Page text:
Bes is usually shown as a dwarf deity with a lion type mane and tail and bandy legs. He often has his tongue sticking out and may be holding a knife or his tail. Sometimes he holds the ‘sa’ protection sign or is shown playing a round hand-drum drum or tambourine (from later depictions where the object can be seen more clearly this looks like a hand-drum). His ugliness was possibly meant as a deterrent to evil spirits. Unlike most other gods, Bes is always shown full face.
The name Bes is used to describe a number of similar deities and demons which vary at different periods. Quirke (1992, 108) summarises the history of the deities: In a limestone relief of c. 2400 B.C. a male figure is shown with a lion head in a register called ‘dancing with children’. In the Middle Kingdom a leonine dwarf appears with the label Aha ‘the fighting deity’ on carved ‘magic wands.’ In the 18th Dynasty and later he appears in amuletic form (you can see examples in the Egypt Centre). These amulets were worn in life, mainly by women and children, but also appear in the tomb. It is however, not until later periods that the lion-maned dwarf god and his female counterpart are named as Bes and Beset.
In the New Kingdom Bes is often shown connected with domestic buildings such as at Deir el-Medineh. In the houses there he is painted on walls, perhaps due to his connection with women (Manniche 1987,18). In addition, one of his main roles was as a protector of women in childbirth and of young children. He is shown in scenes of royal birth on the walls of Theban temples.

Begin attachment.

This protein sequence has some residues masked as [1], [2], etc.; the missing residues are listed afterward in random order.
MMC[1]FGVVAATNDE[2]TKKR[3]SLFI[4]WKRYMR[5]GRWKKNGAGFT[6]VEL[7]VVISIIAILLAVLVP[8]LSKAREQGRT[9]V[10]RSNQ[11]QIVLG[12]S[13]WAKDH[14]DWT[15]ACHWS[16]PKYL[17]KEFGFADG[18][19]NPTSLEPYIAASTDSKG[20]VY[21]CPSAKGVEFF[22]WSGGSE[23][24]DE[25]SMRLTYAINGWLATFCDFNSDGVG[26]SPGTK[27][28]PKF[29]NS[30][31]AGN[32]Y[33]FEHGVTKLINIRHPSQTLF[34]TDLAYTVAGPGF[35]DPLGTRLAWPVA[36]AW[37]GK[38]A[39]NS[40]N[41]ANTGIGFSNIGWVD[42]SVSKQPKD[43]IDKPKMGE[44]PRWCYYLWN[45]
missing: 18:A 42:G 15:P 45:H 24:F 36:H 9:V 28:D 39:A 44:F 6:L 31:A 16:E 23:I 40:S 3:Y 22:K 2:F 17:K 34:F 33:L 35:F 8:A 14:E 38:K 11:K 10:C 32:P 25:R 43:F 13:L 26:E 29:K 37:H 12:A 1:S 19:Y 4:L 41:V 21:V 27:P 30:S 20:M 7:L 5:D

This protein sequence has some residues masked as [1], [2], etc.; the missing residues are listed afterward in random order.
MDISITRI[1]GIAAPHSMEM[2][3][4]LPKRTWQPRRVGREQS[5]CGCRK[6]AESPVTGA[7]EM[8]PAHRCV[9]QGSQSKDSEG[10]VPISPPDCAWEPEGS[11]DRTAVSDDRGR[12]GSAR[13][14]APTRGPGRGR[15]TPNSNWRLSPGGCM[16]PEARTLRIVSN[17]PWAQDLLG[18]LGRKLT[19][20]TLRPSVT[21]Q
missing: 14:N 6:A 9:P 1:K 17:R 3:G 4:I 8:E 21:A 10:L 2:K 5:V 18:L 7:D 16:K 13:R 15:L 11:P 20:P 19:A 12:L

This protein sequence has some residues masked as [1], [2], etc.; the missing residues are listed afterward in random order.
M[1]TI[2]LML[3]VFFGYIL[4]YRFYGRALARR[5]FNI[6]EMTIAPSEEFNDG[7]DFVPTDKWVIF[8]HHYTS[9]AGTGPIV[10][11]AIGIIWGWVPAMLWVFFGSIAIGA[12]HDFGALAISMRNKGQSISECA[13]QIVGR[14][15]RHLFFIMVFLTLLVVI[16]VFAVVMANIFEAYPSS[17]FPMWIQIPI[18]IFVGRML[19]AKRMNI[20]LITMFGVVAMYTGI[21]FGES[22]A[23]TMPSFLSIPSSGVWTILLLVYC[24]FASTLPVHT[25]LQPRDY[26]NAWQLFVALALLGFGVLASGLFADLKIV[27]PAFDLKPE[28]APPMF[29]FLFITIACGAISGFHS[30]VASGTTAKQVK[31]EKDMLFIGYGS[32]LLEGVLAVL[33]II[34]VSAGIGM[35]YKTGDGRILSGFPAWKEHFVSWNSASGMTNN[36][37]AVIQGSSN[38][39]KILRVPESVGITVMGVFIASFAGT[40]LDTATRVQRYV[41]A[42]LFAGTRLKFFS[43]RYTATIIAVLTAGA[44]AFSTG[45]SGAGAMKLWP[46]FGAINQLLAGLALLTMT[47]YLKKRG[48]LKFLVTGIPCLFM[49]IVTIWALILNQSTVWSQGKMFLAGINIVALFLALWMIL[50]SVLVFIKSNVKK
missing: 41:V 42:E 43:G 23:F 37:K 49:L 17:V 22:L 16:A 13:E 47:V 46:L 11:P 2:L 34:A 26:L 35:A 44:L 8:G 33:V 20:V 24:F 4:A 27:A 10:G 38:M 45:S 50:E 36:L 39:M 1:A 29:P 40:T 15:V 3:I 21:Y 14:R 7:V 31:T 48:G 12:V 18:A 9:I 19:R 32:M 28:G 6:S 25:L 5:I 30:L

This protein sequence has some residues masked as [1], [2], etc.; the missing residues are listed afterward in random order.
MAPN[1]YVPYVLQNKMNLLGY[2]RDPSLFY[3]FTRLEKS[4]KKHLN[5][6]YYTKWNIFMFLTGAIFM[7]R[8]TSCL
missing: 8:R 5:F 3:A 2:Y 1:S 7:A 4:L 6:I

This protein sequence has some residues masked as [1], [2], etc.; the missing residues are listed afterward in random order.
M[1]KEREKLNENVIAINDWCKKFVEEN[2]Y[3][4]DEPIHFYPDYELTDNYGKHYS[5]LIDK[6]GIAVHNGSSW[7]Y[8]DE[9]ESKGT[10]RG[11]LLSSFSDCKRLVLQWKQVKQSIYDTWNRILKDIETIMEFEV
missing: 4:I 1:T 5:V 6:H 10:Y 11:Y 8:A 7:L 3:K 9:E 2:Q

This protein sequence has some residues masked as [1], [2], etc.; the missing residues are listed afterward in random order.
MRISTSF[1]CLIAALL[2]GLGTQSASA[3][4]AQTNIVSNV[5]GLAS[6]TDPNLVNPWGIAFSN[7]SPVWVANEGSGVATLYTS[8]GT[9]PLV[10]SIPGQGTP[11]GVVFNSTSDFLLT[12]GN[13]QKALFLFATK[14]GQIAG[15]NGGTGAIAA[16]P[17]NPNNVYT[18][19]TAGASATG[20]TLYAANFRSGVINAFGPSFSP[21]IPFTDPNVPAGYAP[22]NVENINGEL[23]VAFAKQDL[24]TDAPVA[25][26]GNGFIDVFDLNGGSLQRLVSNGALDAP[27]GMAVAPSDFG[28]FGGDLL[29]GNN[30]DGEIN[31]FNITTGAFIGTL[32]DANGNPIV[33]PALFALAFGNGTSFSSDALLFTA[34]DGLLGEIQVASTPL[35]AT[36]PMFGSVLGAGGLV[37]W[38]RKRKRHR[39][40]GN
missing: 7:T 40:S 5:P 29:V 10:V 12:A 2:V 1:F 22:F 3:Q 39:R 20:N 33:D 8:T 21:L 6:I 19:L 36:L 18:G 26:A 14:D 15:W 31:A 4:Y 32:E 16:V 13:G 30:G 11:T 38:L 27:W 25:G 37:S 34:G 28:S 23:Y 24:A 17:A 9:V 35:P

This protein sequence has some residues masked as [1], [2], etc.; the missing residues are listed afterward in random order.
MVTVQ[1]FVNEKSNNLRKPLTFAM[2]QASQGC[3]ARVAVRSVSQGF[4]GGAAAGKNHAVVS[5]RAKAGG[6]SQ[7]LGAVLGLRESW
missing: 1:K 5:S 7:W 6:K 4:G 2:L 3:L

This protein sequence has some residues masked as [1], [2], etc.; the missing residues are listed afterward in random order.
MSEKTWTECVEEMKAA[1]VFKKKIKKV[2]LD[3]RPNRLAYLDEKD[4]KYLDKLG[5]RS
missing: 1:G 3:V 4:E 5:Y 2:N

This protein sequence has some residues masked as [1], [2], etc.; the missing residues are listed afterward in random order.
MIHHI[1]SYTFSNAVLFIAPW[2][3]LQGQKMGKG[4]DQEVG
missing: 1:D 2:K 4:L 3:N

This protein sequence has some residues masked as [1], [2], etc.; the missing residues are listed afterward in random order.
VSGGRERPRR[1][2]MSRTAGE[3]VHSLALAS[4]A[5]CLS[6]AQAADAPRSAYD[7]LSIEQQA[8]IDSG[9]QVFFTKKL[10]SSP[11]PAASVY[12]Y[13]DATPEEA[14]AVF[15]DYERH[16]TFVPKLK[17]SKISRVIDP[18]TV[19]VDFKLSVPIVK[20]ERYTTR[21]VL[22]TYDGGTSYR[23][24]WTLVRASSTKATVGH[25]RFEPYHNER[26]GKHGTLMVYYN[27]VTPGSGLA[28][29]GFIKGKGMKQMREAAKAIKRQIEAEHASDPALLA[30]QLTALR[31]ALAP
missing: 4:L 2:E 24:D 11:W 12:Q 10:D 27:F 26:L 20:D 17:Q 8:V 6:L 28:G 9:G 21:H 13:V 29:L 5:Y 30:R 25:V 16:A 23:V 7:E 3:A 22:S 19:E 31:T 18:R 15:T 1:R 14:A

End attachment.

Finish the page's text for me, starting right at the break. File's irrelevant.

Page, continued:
He is also associated with bedroom furniture and appears on beds, headrests, chairs, mirror handles and other cosmetic items. In the Egypt Centre ‘House of Life’ there is a bed or chair leg showing Bes.
Bes tattoos are shown on models of swimming girls and on reliefs depicting dancers and musicians. The tattoos are shown on the thighs. Some Egyptologists have suggested that the Bes tattoo was only worn by dancers. However, Vandier d’Abbadie has shown that this was not the case (1938, 31).
Bes often appears on vases. There are examples in the Egypt Centre of this. He may have appeared on vessels associated with drinking because of his joyous nature.
Some of the items in the Egypt Centre related to Bes:
Hart, G., 1986. Dictionary of Egyptian Gods and Goddesses.
Malaise, M. 1990. “Bes et les croyances solaires”, in Israelit-Groll, S. (ed.), Studies in Egyptology Presented to Miriam Lichtheim, Jerusalem, pp680-729.
Manniche, L. 1987. Sexual Life In Ancient Egypt. London and New York: Kegan Paul.
Quirke, S., 1992. Ancient Egyptian Religion. London: British Museum.
Romano, J.F., 1980. ‘The origin of the Bes image’, Bulletin of the Egyptological Seminar 2, 39-56.
Sadek, A.I., 1987. Popular Religion in Egypt during the New Kingdom. Hidesheim: Pelizaeus Museum.
Vandier d’Abbadie, J., 1938. Une fresque civile de Deir el-Medineh. Revue d’Egyptologie.